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Brit 4G live TODAY: At last you can bust your data cap in 5 minutes

In some areas - but we'll sell you a handset regardless

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EE's 4G network goes live today, offering a lucky few in eleven cites the chance to exceed their data caps in less than five minutes, while competitors remind us that not all 4G networks are made equal.

The network goes live this morning in eleven cities, with the company promising coverage to 98 per cent of the population by the end of 2014, adding 2,000 square miles of 4G goodness every month between now and then. EE isn't quoting speeds, preferring to let "4G" talk for itself, but very early adopters are reporting download speeds approaching 40Mb/sec, which should burn though that 500MB cap pretty quickly.

700 EE stores also open today, selling 4G handsets and contracts to customers desperate to get the fastest possible connectivity, though one has to question how many shoppers at the Inverness branch will ever see the promised speeds as 3G barely stretches that far north and at 1800MHz EE's 4G hasn't better reach or penetration than its existing 3G network (at 2.1GHz), a point not lost on Vodafone.

The auction for 800MHz, which offers much better reach and penetration, isn't even starting until next year, but Vodafone is clearly planning to grab some of the ex-TV spectrum as its promising "everyone can get [Vodafone] 4G when it launches next Spring" and offering a free replacement handset and 70 per cent of the remaining contract charges when customers upgrade to Vodafone 4G, when such a network exists.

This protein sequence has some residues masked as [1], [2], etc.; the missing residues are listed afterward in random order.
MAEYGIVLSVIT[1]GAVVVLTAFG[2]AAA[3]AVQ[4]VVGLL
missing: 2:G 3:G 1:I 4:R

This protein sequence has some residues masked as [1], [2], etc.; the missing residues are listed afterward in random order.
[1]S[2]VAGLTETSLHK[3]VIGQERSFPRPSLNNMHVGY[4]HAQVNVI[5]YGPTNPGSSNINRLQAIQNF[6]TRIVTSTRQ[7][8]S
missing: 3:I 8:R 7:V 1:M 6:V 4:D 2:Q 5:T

Vodafone is making much of its backhaul capability, pointing out that it owns the remains of Cable & Wireless Worldwide which includes miles of fibre optic cable over which it will be able to provide better backhaul.

Backhaul will probably be significant, particularly in towns where thousands of 4G handsets could be coexisting, and using data. The jumps in signalling, caused by all those Facebook and Twitter apps relentlessly pinging the network, will strain the network infrastructure well before everyone starts watching video news of some breaking event.

EE has to make a great deal of its 4G radio spectrum: until the middle of next year it is the only operator to have any. Naturally Vodafone will make much of its backhaul as it has more than everyone else. We understand that Three won't be making reference to "4G" at all, when it launches in 1800MHz next year, and O2 still hasn't said how it will be sugar-coating the pill of more-expensive data which has, so far, been the most notable aspect of 4G in the UK. ®

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